In this context, it is important to demand a degree of accountability from the wider Kashmiri civil society and the local political leadership. The government is not an omnipresent or omniscient entity that can prevent all killings. It is the moral fortitude of a civil society that ultimately determines the well-being and safety of its citizens, especially its minorities. By that dictum, the killing of Rahul Bhat is a stark indictment of Kashmiri civil society and makes a mockery of so-called Kashmiriyat.
The Gupkar alliance of major Jammu-Kashmir parties has appealed to the Kashmiri Pandits not to flee the Valley. M.Y. Tarigami, the spokesperson of the five-party alliance pleaded: “We appeal to them that this nation is yours as well as mine. Do not leave your home. It is very painful for you and us.”
Mere words are not enough. They need to walk the talk. Sterile, cliched statements that refuse to identify the killers by name or the victims by their religion amount to nothing in this xenophobic crusade against Hindus. Instead, we need a categorical statement from the political leadership in Kashmir that Pakistan or its minions (read terrorists) are not welcome in Kashmir anymore. Additionally, the wider public, which has shown to be adept in staging impromptu public protests, must come out on the streets not to censure the government but to protest against terrorist killings. Only then will Kashmiri civil society attain any degree of credibility with regard to its concern for the Kashmiri Pandits.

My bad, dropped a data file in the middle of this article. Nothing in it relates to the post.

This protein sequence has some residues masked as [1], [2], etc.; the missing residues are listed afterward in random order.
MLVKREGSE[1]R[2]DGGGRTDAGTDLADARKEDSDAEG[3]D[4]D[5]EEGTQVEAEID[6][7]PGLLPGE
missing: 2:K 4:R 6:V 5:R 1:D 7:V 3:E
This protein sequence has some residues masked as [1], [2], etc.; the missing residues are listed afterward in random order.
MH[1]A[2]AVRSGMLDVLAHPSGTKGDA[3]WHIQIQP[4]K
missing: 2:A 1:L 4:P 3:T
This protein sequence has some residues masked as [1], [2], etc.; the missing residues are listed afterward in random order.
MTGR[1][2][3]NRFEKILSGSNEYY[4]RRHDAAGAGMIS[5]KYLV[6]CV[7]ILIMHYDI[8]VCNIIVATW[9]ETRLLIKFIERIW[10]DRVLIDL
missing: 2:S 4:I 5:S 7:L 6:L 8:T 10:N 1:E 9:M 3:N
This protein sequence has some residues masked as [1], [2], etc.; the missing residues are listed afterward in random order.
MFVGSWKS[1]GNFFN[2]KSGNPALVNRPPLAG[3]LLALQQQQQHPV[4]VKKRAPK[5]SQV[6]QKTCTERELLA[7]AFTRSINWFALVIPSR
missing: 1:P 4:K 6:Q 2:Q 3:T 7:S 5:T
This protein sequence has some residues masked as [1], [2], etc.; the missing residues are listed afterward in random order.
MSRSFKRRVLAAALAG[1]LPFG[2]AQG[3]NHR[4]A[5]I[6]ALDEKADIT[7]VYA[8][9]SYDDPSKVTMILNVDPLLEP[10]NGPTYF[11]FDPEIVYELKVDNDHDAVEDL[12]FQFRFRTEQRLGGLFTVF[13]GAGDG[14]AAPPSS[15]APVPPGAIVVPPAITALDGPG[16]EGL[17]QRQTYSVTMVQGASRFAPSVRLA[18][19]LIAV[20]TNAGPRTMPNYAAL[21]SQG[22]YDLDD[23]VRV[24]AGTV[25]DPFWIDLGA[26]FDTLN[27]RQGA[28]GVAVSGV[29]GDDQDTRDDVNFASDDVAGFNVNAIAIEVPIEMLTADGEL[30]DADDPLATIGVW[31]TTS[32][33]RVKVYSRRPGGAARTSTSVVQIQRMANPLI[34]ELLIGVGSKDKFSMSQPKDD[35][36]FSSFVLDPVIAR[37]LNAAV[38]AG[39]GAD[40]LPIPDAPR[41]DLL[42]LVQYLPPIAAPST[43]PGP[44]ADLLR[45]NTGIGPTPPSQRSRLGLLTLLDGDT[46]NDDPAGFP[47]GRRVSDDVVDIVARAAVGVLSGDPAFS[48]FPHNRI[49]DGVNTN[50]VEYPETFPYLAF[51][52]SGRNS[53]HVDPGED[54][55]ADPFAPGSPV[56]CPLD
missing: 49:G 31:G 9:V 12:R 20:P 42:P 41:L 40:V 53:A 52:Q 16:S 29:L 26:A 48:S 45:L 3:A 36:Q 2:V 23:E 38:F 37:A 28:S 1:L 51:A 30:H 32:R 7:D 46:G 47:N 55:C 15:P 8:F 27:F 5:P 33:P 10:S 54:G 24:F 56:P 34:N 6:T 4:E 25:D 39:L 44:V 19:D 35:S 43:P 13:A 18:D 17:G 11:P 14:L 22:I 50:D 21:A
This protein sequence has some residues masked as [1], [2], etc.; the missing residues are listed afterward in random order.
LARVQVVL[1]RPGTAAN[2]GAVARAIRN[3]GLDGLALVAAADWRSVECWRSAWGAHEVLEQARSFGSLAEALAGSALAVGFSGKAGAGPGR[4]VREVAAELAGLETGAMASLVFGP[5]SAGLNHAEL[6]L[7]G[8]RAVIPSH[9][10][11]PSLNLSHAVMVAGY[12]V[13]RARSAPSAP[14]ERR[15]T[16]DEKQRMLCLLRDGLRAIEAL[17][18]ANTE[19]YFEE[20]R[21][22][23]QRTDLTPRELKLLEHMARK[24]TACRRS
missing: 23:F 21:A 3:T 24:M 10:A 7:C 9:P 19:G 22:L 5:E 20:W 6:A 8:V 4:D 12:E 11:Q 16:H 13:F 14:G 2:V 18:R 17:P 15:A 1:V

Finally, in order to shore up the morale of the Kashmiri Pandits as they battle for their lives and their homes, it is imperative that the nation as a whole and the mainstream media in particular stand up and express their solidarity with them. There must be a national outrage in the form of widespread protests and editorials in every major newspaper to indicate to the Kashmiri Hindus that we are with them. We cannot make the same mistake that we did in 1990 and callously abandon them to their fate.